Computer Security, Forensics and Ethical Hacking
Discussion Forum: Data & Evidences
how you can preserve data contained in a RAM and documentation tools used for preserving electronic evidences
The most effective methods to ensure legal admissibility while preparing to engage a forensic analyst include the following:
· Drive Imaging
· Hash Values
· Chain of Custody
1. Drive Imaging
Before investigators can begin analyzing evidence from a source, they need to image it first. Imaging a drive is a forensic process in which an analyst creates a bit-for-bit duplicate of a drive. This forensic image of all digital media helps retain evidence for the investigation. When analyzing the image, investigators should keep in mind that even wiped drives can retain important recoverable data to identify and catalogue. In the best cases, they can recover all deleted files using forensic techniques.
As a rule, investigators should exclusively operate on the duplicate image and never perform forensic analysis on the original media. In fact, once a system has been compromised, it is important to do as little as possible – and ideally nothing – to the system itself other than isolating it to prevent connections into or out of the system and capturing the contents of live memory (RAM), if needed. Limiting actions on the original computer is important, especially if evidence needs to be taken to court, because forensic investigators must be able to demonstrate that they have not altered the evidence whatsoever by presenting cryptographic hash values, digital time stamps, legal procedures followed, etc. A piece of hardware that helps facilitate the legal defensibility of a forensic image is a “write blocker”, which investigators should use to create the image for analysis whenever one is available.
2. Hash Values
When an investigator images a machine for analysis, the process generates cryptographic hash values (MD5, SHA-1). The purpose of a hash value is to verify the authenticity and integrity of the image as an exact duplicate of the original media.
Hash values are critical, especially when admitting evidence into court, because altering even the smallest bit of data will generate a completely new hash value. When you create a new file or edit an existing file on your computer, it generates a new hash value for that file. This hash value and other file metadata are not visible in a normal file explorer window but analysts can access it using special software. If the hash values do not match the expected values, it may raise concerns in court that the evidence has been tampered with.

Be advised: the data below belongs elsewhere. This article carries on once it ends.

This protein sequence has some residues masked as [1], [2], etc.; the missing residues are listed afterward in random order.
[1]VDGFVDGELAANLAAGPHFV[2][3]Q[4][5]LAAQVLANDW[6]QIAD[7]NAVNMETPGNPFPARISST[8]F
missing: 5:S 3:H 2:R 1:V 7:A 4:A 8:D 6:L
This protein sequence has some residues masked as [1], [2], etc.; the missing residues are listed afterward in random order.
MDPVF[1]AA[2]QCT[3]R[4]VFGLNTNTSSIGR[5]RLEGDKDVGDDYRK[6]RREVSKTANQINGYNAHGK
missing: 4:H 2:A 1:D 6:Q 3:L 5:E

3. Chain of Custody
As investigators collect media from their client and transfer it when needed, they should document all transfers of media and evidence on Chain of Custody (CoC) forms and capture signatures and dates upon media handoff.
It is essential to remember chain-of-custody paperwork. This artifact demonstrates that the image has been under known possession since the time the image was created. Any lapse in chain of custody nullifies the legal value of the image, and thus the analysis.
Any gaps in the possession record, including any time the evidence may have been in an unsecured location are problematic. Investigators may still analyze the information but the results are not likely to hold up in court against a reasonably tech-savvy attorney. Forms that investigators use to clearly and easily document all records of change of possession are easy to find on the Internet; we use the NIST Sample CoC to maintain the chain of custody audit trail.
Digital Forensics Tools
Forensics is the application of scientific tests or techniques used in criminal investigations. Digital forensics is the process of recovering and preserving materials found on digital devices. Digital forensics is needed because data are often locked, deleted, or hidden. There are five primary branches of digital forensics and they are categorized by where data is stored or how data is transmitted. Digital forensics tools are hardware and software tools that can be used to aid in the recovery and preservation of digital evidence. Law enforcement can use digital forensics tools to collect and preserve digital evidence and support or refute hypotheses before courts.
Digital evidence is any information stored in digital devices that can be used in courts. Conventional examples are files stored in a computer or mobile device, such as e-mails, images, and internet browser histories.
Documentation Tools for Preserving Electronic Evidences
Integrity Protection by FTK Imager
FTK Imager is a disk imaging tool. It can be used for imaging of logical drives as well as physical drives. It supports four different formats to store the extracted image. These formats are AD1, E01, RAW and SMART. Digital evidence integrity is ensured by calculating MD5 and SHA1 hashes of the extracted content and storing it in a report along with other details related to the drive. It also offers an encryption feature to ensure the confidentiality of the digital evidence. The digital evidence can be encrypted by using a password or a digital certificate. The documentation of FTK Imager recommends using “Write Blocking Hardware” so that digital evidence contents are not changed during the data extraction phase.
Integrity Protection by Encase
Encase is a forensics tool and it is used to extract an image of the whole drive. The extracted image is stored in E01 format. Integrity of the extracted contents is ensured by generating CRC and digital hashes (MD5 and SHA1). It also provides an optional feature of encryption to ensure the confidentiality of the extracted contents. Just like FTK Imager, Encase recommends using “Write Blocking Hardware.”